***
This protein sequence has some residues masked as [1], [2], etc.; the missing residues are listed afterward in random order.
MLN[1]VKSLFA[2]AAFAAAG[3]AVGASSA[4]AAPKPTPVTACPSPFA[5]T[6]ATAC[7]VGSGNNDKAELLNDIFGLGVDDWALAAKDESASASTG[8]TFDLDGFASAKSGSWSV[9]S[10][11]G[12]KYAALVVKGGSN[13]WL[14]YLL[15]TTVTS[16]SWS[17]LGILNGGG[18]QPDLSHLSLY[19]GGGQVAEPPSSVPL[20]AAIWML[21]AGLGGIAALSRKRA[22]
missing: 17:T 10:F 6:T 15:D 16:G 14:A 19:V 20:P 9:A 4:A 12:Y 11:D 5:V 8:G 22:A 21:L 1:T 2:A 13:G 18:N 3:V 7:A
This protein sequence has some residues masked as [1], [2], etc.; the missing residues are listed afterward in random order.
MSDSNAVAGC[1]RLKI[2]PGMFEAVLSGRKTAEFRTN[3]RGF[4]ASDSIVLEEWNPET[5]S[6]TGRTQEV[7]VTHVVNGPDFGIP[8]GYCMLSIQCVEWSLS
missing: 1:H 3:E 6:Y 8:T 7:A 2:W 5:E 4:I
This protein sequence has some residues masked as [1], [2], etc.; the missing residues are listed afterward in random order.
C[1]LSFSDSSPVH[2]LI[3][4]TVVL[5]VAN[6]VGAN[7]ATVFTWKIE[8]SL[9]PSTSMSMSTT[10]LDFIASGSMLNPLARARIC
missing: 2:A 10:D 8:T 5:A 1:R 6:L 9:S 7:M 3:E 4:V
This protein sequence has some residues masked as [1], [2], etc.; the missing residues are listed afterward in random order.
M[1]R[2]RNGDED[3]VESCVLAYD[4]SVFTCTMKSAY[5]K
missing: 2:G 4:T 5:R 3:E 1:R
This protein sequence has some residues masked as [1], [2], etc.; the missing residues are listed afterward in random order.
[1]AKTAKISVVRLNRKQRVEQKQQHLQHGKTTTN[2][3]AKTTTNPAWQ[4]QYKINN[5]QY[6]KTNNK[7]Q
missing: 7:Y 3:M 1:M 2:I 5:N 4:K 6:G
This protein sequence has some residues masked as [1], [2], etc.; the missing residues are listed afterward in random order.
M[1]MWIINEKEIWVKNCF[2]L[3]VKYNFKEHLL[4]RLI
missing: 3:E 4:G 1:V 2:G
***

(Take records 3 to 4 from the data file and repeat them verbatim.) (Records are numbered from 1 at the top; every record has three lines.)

This protein sequence has some residues masked as [1], [2], etc.; the missing residues are listed afterward in random order.
C[1]LSFSDSSPVH[2]LI[3][4]TVVL[5]VAN[6]VGAN[7]ATVFTWKIE[8]SL[9]PSTSMSMSTT[10]LDFIASGSMLNPLARARIC
missing: 2:A 10:D 8:T 5:A 1:R 6:L 9:S 7:M 3:E 4:V
This protein sequence has some residues masked as [1], [2], etc.; the missing residues are listed afterward in random order.
M[1]R[2]RNGDED[3]VESCVLAYD[4]SVFTCTMKSAY[5]K
missing: 2:G 4:T 5:R 3:E 1:R